When I arrived in Samoa I already knew where I wanted to head first. The island of Savai’i. Everyone who had visited before me had told me to spend the majority of my time on this island, so I decided to head there first to see what all the fuss was about.
Boy were they not wrong! Savai’i was like all my preconceptions of “paradise” all rolled into one amazing island experience. Read more to find out…
A Complete Guide To Savai’i Samoa
I spent about 10 days in Samoa and ended up spending about a week of that time on Savai’i. I probably would have stayed longer if I could, but I figured I better check out the main island as well. Most of the time I managed to use the colourful bus system on the island. Check out my guide to taking Samoan buses here. Only once did I need to take a taxi, when I had a more off the beaten track destination. It was also on Savai’i that I got to try an authentic umu, courtesy of a Peace Corp Volunteer and the local chief of one of the villages. So what else is there to Savai’i…
Savai’i Attractions – What to do in Savai’i
Let’s start with water based activities, since that is one of the main features of this beautiful island.
Afu Aau Waterfall – This waterfall is easily accessible from the main town of Salelologa. I took the bus and just asked a local where to get off. There will be a person near the entrance to the walking path collecting a small fee for entrance. There is a nice swimming hole here and it is great place for a picnic and a swim. When I visited the waterfall was only a trickle due to some pretty dry weather leading up to my visit.
Alofaaga Blowholes – These impressive blowholes don’t let you forget the power of the sea. They are located in the south west corner of the island near the village of Taga.
Beaches – There is no shortage of great beaches here, but my favourite (and the ones with the best tourism infrastructure) are Manase beach and Lano beach. I had fantastic experiences at both beaches, but I personally found Lano beach to be the more beautiful one. (Lano beach is pictured in the feature image)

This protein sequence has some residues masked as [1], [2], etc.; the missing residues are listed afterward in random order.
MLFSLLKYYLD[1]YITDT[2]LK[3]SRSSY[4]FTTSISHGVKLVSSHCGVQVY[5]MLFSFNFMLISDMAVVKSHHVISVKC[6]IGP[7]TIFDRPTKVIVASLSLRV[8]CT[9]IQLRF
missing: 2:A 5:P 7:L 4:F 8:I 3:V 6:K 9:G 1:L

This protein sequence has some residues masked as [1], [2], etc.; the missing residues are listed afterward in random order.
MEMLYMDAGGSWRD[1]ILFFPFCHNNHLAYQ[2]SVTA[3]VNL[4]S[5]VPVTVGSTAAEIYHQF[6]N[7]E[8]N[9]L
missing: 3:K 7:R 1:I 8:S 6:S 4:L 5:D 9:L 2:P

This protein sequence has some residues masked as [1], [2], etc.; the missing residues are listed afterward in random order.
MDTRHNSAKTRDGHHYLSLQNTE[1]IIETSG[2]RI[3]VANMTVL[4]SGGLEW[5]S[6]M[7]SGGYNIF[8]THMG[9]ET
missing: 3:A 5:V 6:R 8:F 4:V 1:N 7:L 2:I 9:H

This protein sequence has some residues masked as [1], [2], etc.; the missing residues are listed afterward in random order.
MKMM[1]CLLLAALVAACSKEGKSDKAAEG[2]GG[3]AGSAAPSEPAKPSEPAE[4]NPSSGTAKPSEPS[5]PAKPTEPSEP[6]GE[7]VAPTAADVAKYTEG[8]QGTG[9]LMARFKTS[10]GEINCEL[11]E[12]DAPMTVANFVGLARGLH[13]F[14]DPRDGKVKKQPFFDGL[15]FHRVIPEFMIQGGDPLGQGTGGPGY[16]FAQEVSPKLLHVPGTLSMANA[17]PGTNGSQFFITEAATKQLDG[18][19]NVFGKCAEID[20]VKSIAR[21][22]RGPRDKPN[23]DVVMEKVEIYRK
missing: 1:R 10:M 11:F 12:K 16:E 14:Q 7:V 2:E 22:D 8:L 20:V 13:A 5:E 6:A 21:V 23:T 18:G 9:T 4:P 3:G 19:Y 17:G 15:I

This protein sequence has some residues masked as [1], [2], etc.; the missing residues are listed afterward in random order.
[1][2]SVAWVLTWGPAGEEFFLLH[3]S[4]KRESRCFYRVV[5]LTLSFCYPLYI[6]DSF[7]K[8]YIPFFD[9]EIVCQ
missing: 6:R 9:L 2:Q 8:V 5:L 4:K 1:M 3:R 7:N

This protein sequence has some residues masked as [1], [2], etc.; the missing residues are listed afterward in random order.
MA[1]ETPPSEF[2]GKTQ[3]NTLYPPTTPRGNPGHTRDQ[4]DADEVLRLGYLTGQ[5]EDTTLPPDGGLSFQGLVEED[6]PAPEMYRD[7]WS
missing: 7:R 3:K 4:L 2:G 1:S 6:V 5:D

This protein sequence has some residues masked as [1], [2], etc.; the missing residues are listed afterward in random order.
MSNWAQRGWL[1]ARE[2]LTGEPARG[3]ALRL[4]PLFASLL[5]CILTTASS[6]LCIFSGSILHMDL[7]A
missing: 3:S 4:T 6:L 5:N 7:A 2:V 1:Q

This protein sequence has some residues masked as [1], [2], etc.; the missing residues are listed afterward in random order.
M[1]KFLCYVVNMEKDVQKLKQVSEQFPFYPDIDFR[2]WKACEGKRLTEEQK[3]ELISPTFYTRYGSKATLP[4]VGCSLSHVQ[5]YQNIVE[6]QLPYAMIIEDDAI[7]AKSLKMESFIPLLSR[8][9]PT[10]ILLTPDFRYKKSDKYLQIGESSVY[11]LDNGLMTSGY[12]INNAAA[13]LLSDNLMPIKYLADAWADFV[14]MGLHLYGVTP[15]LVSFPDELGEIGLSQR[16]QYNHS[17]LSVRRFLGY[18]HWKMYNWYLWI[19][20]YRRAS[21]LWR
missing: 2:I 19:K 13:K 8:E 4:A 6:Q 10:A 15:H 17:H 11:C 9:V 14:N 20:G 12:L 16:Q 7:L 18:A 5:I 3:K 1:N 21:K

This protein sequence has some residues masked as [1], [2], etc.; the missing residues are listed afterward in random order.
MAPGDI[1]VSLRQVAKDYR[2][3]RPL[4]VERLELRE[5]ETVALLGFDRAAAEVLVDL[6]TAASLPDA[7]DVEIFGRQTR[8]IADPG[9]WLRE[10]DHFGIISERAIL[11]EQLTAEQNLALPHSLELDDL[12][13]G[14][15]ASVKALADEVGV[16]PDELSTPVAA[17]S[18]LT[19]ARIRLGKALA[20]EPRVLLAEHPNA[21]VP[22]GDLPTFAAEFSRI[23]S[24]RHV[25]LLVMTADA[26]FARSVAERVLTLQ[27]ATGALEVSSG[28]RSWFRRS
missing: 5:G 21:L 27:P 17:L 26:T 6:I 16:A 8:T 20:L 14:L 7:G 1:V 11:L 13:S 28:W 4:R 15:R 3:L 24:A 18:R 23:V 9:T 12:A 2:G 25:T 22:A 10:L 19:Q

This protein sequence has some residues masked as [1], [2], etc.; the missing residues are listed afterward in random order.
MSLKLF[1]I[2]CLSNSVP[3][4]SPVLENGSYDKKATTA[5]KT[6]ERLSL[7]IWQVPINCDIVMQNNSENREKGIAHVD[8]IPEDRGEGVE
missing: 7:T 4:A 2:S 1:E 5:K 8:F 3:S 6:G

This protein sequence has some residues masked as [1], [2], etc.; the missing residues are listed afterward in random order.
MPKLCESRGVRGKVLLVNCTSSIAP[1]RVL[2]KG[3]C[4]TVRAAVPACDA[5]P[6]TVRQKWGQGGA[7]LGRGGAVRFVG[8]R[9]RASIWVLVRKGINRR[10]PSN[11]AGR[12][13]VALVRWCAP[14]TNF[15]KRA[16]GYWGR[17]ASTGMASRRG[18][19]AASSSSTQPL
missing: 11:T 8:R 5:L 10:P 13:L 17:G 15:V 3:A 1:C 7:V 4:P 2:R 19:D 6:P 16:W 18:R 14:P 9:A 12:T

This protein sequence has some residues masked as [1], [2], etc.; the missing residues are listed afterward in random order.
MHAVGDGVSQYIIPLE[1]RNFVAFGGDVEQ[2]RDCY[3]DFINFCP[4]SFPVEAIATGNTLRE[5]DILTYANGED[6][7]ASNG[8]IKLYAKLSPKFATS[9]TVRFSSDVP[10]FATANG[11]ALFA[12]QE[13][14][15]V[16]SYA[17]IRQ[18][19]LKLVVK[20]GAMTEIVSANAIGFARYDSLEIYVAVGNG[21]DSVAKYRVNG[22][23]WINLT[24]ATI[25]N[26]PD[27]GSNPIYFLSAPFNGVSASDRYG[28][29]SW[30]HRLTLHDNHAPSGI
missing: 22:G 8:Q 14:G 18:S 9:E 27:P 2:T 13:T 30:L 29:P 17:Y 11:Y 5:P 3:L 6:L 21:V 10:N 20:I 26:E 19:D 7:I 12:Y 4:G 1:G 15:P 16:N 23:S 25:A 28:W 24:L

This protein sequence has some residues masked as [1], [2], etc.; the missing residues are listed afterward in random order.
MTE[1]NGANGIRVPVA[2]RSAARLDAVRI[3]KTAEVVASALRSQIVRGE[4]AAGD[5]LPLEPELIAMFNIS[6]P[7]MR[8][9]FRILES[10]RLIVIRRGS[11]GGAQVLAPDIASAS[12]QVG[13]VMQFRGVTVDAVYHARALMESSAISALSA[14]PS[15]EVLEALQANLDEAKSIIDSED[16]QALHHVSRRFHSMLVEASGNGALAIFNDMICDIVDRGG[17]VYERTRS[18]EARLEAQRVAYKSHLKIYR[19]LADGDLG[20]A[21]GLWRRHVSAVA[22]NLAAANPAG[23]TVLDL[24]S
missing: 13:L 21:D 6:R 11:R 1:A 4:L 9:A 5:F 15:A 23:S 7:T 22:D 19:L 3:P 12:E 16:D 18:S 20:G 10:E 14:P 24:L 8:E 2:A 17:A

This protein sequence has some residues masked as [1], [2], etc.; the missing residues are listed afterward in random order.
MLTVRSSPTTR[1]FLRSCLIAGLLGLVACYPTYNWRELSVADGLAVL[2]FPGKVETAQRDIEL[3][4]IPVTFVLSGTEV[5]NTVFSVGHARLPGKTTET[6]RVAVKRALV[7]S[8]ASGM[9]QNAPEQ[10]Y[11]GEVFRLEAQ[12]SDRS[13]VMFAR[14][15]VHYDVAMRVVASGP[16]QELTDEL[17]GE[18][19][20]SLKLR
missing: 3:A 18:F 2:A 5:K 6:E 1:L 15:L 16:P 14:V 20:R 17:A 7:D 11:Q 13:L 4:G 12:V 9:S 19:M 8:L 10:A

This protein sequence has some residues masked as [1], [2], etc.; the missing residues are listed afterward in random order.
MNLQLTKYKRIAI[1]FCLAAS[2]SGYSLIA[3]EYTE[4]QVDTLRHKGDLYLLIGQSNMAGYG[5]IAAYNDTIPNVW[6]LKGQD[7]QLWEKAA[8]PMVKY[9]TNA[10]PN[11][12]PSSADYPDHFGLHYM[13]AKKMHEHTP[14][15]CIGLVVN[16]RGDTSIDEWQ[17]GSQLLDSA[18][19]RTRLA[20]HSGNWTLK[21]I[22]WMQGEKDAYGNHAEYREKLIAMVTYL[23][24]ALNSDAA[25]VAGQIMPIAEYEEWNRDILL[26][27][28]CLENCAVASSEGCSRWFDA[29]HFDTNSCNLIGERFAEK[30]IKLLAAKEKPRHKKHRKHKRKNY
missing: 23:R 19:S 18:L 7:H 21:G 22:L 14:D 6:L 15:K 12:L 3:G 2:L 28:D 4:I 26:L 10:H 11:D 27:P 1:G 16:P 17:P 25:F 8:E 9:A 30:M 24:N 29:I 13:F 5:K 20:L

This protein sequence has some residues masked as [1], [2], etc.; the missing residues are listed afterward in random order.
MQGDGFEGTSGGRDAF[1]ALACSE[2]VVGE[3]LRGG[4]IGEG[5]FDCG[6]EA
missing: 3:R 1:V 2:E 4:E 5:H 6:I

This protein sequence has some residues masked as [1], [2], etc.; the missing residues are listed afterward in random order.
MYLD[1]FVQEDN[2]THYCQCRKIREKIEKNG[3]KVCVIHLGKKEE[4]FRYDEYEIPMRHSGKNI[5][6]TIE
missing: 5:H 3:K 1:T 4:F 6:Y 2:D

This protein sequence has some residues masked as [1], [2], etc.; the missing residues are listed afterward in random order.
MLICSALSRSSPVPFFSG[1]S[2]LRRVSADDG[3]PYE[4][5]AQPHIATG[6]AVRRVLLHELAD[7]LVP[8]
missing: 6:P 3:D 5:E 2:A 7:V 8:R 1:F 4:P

Surfing – The only real place you can get decent surfing is at Aganoa Beach.
Swimming with turtles – Near Manase beach there is a large salt water pool which has been sealed off and which is home to several large sea turtles. For a small fee you can swim with them as well. These curious creatures were eager to check us out and seemed to enjoy swimming around us.
There are also some hiking opportunities on the island of Savai’i
Lava flows – I didn’t actually visit the lava flows, but you should check out this post from my friend Anthony at the Travel Tart who did.
Mt Matavanu – Hike a mountain and meet the famous crater man! I’m not sure which of those will be the more memorable experience!
Savai’i Accommodation – Where to stay in Savai’i
During my visit I was travelling on a budget, so I sought out the most budget friendly accommodation. Here were my choices:
Salelologa – In Salelologa I stayed at Lusia’s Lagoon Chalets. This is about a five minute walk from the ferry terminal. There are bungalows overlooking the water, and also cheaper garden bungalows as well. Breakfast is included.
Lano Beach – At Lano Beach I stayed at a place called Joelans. In fact, I was so impressed by it that I wrote a blog post specifically about the experience. The beach fales are absolutely gorgeous, and the friendly family who run it provided all three meals. The sun rises were also amazing, and all I had to do was open my eyes in order to get the spectacular view from my beach fale.
Manase Beach – Here I stayed at Tanu’s. This is a popular place and much more crowded than Joelan’s. The beach fales are similar, but only two meals are provided.
I also couchsurfed while on Savai’i with a member of the Peace Corps.
How to get to Savai’i
The easiest way to get to Savai’i is by ferry from the main island. The ferry operates every day and schedules can be found at the Samoan Sailing Corporations website.